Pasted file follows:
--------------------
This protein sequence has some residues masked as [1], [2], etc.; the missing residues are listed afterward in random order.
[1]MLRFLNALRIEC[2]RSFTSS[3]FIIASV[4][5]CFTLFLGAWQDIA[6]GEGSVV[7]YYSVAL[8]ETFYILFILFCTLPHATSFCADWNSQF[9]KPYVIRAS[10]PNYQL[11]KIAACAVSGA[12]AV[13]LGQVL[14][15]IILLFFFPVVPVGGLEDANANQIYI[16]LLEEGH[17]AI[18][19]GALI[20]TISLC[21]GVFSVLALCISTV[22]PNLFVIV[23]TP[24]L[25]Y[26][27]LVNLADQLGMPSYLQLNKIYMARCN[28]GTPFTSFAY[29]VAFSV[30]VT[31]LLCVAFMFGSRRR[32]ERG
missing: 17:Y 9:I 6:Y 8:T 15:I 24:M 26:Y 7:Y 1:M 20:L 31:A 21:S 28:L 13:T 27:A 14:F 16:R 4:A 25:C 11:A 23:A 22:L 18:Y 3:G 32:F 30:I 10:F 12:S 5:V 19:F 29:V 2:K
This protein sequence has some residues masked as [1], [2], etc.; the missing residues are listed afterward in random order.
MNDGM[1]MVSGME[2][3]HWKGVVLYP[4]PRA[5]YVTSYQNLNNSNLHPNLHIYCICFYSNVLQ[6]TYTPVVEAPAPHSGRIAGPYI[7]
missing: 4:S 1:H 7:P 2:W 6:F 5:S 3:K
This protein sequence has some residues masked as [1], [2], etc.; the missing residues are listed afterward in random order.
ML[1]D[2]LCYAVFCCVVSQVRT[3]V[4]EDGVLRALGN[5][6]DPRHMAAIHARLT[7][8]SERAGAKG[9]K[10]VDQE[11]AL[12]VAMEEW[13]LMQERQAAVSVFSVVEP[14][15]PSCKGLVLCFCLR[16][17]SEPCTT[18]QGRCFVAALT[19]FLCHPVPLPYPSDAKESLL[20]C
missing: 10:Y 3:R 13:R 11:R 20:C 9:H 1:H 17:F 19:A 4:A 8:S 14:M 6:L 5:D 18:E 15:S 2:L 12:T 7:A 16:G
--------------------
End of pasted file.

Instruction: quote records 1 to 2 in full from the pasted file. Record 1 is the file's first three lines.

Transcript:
This protein sequence has some residues masked as [1], [2], etc.; the missing residues are listed afterward in random order.
[1]MLRFLNALRIEC[2]RSFTSS[3]FIIASV[4][5]CFTLFLGAWQDIA[6]GEGSVV[7]YYSVAL[8]ETFYILFILFCTLPHATSFCADWNSQF[9]KPYVIRAS[10]PNYQL[11]KIAACAVSGA[12]AV[13]LGQVL[14][15]IILLFFFPVVPVGGLEDANANQIYI[16]LLEEGH[17]AI[18][19]GALI[20]TISLC[21]GVFSVLALCISTV[22]PNLFVIV[23]TP[24]L[25]Y[26][27]LVNLADQLGMPSYLQLNKIYMARCN[28]GTPFTSFAY[29]VAFSV[30]VT[31]LLCVAFMFGSRRR[32]ERG
missing: 17:Y 9:I 6:Y 8:T 15:I 24:M 26:Y 7:Y 1:M 20:L 31:A 21:S 28:L 13:T 27:A 14:F 16:R 4:A 25:C 11:A 23:A 22:L 18:Y 3:G 32:F 30:I 10:F 12:S 5:V 19:F 29:V 2:K
This protein sequence has some residues masked as [1], [2], etc.; the missing residues are listed afterward in random order.
MNDGM[1]MVSGME[2][3]HWKGVVLYP[4]PRA[5]YVTSYQNLNNSNLHPNLHIYCICFYSNVLQ[6]TYTPVVEAPAPHSGRIAGPYI[7]
missing: 4:S 1:H 7:P 2:W 6:F 5:S 3:K